May 112013


Sweet Mercy by Ann Tatlock

When Eve Marryat’s father is laid off from the Ford Motor Company in 1931, he is forced to support his family by leaving St. Paul, Minnesota, and moving back to his Ohio roots. Eve’s uncle Cyrus has invited the family to live and work at his Marryat Island Ballroom and Lodge.

St. Paul seemed like a haven for gangsters, and Eve had grown fearful of living there. At seventeen, she considers her family to be “good people.” They aren’t lawbreakers and criminals like so many people in her old neighborhood. Thrilled to be moving to a “safe haven,” Eve is blissfully unaware that her uncle’s lodge is a transfer station for illegal liquor smuggled from Canada.

Eve settles in to work and makes new friends, including an enigmatic but affecting young man. But when the reality of her situation finally becomes clear, Eve is faced with a dilemma. How can she ignore what is happening right under their very noses?

Yet can she risk everything by condemning the man whose love and generosity is keeping her and her family from ruin?

I loved reading about this time in history, which surprised me.

The book is about Eve, a 17 yr. old girl who is learning that life is way more complicated than she thought. It had prohibition, bootleggers, gangsters, and even some romance.

The book is a pretty quick read, and the words flow so easy that you loose track of time. The characters are well defined have many different personalities, which makes the book even more interesting.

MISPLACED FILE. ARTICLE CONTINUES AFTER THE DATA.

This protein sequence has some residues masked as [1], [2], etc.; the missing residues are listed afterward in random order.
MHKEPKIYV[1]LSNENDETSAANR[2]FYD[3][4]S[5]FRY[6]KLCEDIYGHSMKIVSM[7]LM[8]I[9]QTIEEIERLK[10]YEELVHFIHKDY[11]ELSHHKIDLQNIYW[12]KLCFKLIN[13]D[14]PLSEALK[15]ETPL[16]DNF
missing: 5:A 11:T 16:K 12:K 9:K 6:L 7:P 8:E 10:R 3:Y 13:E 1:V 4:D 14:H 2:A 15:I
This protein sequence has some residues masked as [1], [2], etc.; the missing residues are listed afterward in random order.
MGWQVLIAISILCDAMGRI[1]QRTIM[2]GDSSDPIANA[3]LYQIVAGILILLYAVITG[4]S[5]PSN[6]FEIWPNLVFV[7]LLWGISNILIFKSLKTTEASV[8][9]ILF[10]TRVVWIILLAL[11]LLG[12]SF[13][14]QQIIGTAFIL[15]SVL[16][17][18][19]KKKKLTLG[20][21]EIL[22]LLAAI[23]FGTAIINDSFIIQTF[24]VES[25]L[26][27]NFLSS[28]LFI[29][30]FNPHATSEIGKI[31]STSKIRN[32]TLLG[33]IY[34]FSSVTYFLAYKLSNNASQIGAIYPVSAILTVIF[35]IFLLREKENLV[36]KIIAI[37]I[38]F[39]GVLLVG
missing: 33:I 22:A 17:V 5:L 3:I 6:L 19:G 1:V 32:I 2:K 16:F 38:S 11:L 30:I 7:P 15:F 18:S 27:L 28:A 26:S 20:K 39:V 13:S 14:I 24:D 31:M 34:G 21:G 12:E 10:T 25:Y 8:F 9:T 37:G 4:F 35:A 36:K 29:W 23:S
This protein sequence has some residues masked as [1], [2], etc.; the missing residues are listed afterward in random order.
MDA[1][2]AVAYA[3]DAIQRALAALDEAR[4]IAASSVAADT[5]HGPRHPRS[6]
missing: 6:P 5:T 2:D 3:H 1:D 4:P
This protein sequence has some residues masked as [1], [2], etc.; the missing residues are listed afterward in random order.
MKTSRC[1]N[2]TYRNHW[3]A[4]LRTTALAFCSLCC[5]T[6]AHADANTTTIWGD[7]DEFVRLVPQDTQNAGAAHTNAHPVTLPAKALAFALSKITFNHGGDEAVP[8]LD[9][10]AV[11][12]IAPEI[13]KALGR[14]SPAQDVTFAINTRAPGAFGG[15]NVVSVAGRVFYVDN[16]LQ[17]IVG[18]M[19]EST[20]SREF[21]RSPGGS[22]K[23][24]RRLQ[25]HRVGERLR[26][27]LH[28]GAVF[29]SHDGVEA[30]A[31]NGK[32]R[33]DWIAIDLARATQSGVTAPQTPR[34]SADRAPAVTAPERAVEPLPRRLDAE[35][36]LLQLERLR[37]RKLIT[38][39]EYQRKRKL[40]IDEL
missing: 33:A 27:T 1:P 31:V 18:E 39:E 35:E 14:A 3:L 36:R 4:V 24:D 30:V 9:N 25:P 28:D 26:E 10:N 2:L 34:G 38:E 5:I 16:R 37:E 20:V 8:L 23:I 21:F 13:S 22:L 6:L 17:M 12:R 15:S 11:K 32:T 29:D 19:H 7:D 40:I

I think this would be a good book for anyone to read, even those who don’t think they’d like a book set during this time period.

 Posted by at 2:33 PM

  8 Responses to “Book Review: Sweet Mercy by Ann Tatlock”

  1. Not really my time period either, but it does sound good.

  2. Prohibition was an interesting time in this countries history. Good review, on my TBR list!

  3. I used to read daily… now I have trouble finding time to get everything finished that I feel needs to be done.

    Great review by the way.

  4. I haven’t read much fiction about prohibition, but I loved studying that period of history!
    Will definitely have to check this out!

  5. This is a time period that I would enjoy reading about. I have always loved anything from the 30s on through the 70s. I am also originally from the Midwest so this sounds great!

  6. I love reading historical fiction because I feel less guilty spending a few hours with my nose buried in a book if I learn something from it. 🙂

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